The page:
I haven’t done one of these posts in quite some time as I am trying to reduce the amount of projects that I back on Kickstarter. I’ve slowed down somewhat, but I am not that particularly successful as I’m still backing quite a few projects. One of the aspects that help me with this is the shipping cost to Canada, which through no fault of the people creating Kickstarters, is becoming outrageous. A lot of the time, while I might want to help out and back a project, the cost of shipping is so high that I end up waiting for the project to successfully fund, hoping to be able to buy it from a local retailer once it comes out.
This bring out a dilemma: do you back it, giving the creators money directly and maybe getting some exclusives at the same time or do you wait for it to come out, maybe check out the early reviews and pay less from an online retailer? For me, it’s always a question of just who is putting out the game in the first place. If it’s a larger company or someone who I’m pretty sure will actually put out the project, I’ll wait and pay less. If it’s something that looks really neat or a project from a first timer, I’ll back it a lot of the time, simply to help out. Let’s check out the latest batch of projects that I’ve backed.
Ah, the lure of Kickstarter, the very idea of saying: “I do think that’s a good idea and I want to believe. Here, have some money and here’s hoping that you can deliver something that’s close to your vision!” or, to be more blunt “Aurg! Cool! Need now!”
There’s always that little line, isn’t there? When you see something that looks really good, that they people who are making it are so excited that it’s contagious and you just want it now. And then, when all said and done, you get to wait. A long time. Hoping that you don’t lose that excitement. Or lose your money that you’ve invested. Or even worse, that the game will not live up to your expectations. I think that’s the worse, really.
I backed three games in the last two weeks on Kickstarter. One of them, the one I’m the most curious about not being released, or at least planned to be released, until a year from now. Another one should be out in the Spring and the last one should be out in a month or so. Is it the complexity or simply a publisher that’s using Kickstarter as a marketing engine? Dunno, and frankly, don’t really care. I just want these games…
Another week, another few games backed on Kickstarter. There’s always a certain thrill about backing a project: you can see the glint of something promising there and, when you combine that raw idea with some of the stretch goal, you can see how its creators really feel about the game. Now, there are people who will say that Kickstarter has changed, that the projects on there are not like they used to be. Presentations are slicker, projects are closer to completion. Sure, but somehow, I don’t have a problem with that. It makes me more confident in a project than something that seems to have been thrown together at the last minute. If you put care in your KS campaign, you make me feel like you’ve put care in the game itself, which can only be a good thing.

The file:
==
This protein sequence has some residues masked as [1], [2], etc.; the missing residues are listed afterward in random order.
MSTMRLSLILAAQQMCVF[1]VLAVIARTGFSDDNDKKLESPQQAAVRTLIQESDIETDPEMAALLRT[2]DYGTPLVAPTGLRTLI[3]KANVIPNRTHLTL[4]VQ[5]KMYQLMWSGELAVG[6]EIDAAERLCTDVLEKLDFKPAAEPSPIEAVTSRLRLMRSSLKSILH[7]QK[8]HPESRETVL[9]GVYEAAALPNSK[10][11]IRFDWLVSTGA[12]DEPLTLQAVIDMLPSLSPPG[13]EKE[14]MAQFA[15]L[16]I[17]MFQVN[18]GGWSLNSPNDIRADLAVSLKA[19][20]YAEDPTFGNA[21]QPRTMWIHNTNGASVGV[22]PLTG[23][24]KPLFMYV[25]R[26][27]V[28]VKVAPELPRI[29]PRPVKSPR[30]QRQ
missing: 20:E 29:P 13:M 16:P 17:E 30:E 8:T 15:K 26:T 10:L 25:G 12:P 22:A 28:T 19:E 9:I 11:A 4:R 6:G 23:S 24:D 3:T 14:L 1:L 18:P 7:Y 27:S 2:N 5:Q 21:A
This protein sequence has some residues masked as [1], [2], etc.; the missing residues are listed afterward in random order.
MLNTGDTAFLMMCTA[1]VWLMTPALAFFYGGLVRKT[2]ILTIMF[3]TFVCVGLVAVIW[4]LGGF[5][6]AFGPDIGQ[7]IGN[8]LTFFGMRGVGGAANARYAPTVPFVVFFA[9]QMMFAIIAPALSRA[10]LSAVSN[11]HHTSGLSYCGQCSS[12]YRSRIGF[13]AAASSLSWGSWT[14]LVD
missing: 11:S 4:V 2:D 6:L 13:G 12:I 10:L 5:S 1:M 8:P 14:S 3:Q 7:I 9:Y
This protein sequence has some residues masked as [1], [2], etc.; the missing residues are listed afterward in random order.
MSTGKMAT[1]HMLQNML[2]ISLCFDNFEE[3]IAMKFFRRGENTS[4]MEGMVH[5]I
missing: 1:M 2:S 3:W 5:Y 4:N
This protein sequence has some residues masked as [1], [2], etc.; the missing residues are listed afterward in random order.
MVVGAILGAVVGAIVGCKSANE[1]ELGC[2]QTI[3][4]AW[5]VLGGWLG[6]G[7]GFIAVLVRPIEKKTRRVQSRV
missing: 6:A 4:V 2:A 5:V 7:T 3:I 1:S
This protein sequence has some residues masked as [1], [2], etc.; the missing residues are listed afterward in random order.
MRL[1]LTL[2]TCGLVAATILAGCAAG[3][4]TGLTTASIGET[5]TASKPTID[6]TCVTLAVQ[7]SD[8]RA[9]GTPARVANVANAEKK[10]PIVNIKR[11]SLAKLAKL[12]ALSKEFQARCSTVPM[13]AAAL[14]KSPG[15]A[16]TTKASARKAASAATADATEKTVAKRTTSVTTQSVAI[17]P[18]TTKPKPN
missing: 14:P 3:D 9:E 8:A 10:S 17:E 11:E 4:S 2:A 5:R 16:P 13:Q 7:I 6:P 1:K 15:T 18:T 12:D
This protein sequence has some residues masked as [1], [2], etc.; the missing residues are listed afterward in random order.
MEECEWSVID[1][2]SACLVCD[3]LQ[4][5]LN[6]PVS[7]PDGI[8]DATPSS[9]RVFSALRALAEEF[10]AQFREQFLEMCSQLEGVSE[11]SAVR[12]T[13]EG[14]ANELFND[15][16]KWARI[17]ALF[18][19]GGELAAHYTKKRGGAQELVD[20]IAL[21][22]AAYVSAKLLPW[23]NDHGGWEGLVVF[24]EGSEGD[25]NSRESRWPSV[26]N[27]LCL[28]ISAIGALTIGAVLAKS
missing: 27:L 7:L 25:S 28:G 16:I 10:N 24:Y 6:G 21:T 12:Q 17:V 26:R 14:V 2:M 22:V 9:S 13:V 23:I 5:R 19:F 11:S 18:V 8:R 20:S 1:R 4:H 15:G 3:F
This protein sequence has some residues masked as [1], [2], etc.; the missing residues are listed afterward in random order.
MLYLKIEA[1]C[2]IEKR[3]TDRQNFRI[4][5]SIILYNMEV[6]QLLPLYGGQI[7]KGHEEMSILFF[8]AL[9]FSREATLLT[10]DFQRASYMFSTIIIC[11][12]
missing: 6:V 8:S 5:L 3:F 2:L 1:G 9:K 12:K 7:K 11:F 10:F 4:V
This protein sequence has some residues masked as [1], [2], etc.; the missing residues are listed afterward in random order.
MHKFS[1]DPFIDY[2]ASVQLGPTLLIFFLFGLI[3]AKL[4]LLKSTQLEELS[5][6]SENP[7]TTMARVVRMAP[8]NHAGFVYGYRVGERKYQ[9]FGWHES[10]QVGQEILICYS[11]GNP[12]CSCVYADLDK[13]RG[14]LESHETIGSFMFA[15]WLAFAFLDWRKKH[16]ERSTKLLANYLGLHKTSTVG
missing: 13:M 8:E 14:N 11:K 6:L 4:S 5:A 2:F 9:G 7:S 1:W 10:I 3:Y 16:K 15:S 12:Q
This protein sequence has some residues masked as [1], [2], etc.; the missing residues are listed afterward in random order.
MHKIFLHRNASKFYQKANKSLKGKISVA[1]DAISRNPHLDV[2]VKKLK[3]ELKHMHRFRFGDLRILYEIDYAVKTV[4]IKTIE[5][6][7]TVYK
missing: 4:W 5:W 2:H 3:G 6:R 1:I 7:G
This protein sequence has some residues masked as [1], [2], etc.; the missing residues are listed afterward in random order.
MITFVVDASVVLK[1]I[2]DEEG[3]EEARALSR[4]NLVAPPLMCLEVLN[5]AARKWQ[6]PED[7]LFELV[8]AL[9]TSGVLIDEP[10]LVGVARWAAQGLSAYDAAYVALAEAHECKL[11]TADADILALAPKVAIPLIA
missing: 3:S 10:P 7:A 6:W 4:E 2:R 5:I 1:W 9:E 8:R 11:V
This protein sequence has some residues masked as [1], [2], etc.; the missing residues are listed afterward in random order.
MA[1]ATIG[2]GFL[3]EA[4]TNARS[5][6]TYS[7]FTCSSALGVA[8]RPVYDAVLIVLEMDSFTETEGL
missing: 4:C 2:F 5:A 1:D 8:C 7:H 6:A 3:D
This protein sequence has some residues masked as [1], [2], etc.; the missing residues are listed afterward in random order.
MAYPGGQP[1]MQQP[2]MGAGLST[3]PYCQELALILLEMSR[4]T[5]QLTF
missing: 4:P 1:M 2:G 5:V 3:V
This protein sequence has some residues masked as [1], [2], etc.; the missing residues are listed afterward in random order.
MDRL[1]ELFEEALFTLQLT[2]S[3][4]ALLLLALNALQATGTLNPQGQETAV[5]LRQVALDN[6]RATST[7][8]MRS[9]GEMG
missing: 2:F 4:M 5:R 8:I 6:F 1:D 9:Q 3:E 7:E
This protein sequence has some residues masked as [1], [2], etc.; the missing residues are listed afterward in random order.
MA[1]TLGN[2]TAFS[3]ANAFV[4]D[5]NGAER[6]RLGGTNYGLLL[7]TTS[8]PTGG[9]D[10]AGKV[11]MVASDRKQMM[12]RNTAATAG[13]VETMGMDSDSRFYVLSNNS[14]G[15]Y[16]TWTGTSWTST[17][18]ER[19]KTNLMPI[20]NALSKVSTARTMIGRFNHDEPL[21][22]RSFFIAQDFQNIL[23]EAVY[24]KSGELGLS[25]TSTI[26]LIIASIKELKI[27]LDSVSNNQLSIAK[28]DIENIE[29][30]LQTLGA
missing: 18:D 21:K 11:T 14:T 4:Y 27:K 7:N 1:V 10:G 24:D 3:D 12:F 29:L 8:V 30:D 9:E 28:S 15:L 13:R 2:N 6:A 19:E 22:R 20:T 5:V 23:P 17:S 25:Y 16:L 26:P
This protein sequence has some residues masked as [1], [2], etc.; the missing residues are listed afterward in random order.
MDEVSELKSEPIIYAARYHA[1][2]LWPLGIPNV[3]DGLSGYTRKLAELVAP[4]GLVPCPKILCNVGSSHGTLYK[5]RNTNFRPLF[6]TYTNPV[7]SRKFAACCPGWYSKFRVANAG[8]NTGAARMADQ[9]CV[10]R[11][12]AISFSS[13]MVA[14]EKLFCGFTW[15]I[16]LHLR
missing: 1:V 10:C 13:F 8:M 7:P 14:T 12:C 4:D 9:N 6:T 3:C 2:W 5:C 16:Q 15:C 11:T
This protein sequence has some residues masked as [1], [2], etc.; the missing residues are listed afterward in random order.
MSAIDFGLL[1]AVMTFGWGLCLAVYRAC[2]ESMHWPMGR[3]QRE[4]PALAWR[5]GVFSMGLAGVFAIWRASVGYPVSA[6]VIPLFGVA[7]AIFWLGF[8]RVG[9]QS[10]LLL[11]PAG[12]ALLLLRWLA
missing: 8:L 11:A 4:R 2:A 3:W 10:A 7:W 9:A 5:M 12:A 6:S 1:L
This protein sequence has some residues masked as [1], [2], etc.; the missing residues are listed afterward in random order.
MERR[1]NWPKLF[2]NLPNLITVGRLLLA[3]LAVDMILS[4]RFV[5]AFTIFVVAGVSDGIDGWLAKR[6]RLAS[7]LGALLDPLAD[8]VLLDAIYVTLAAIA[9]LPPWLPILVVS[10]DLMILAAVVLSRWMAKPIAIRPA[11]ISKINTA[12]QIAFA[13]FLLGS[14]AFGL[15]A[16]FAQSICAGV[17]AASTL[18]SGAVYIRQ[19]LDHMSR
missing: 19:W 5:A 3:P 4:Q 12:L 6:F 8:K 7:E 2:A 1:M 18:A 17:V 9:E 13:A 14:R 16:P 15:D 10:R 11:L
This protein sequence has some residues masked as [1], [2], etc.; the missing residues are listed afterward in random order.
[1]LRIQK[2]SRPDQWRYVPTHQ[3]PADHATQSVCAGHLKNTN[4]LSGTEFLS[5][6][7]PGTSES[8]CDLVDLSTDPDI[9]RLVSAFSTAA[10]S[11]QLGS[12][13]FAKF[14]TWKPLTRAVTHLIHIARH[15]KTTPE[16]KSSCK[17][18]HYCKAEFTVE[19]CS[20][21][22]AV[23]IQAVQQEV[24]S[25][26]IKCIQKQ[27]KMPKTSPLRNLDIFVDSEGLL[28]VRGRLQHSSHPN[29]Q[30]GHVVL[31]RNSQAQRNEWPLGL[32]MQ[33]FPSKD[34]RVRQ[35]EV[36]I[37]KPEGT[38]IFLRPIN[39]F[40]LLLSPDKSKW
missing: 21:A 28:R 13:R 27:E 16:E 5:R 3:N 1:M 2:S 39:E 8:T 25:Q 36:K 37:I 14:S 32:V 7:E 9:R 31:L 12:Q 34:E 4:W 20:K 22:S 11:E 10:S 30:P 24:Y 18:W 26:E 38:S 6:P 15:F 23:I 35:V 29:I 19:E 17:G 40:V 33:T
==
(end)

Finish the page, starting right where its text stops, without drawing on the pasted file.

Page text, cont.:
There are two kinds of projects on Kickstarter: those that are made by people who believe that their projects are done and that nothing more can be added to them. Those tend to have very few, if any, stretch goals and not a whole lot of attention on how their games are sold: no rules preview, no gameplay videos, etc. And then there are those who’s creators really believe in them and want to make sure a lot of people get them and that are ready to expand on their visions. These are the very best and these are the type I backed this week.
Oh Kickstarter, with your siren song of seductive games coming our way slowly. Whether you offer us some computer games, board games, card games or role-playing games, you always have a way to get money out of our pockets with promises of games that are even better than the last ones we got not too long ago.
Of course, any sensitive gamer will look at just who designed the game and who is producing it before backing a project, but sometimes, just sometimes the promise is too good to pass up.
Luckily for me, the projects I backed this last week are from established companies and one of them even comes from a well-accomplished designer.
I backed two new games on Kickstarter this week, one RPG and one card game. Those of you who know me know that I enjoy backing projects on KS, although I do have some method to my madness. I love games and I love helping publishers bringing new games to market, but only those which might not have made it otherwise, and this is usually due to them being too different or taking some risks. On the other hand, I sometimes back stuff simply because I think it’ll be neat or I just want to make sure that I’ll get a copy. So, what did I back this week?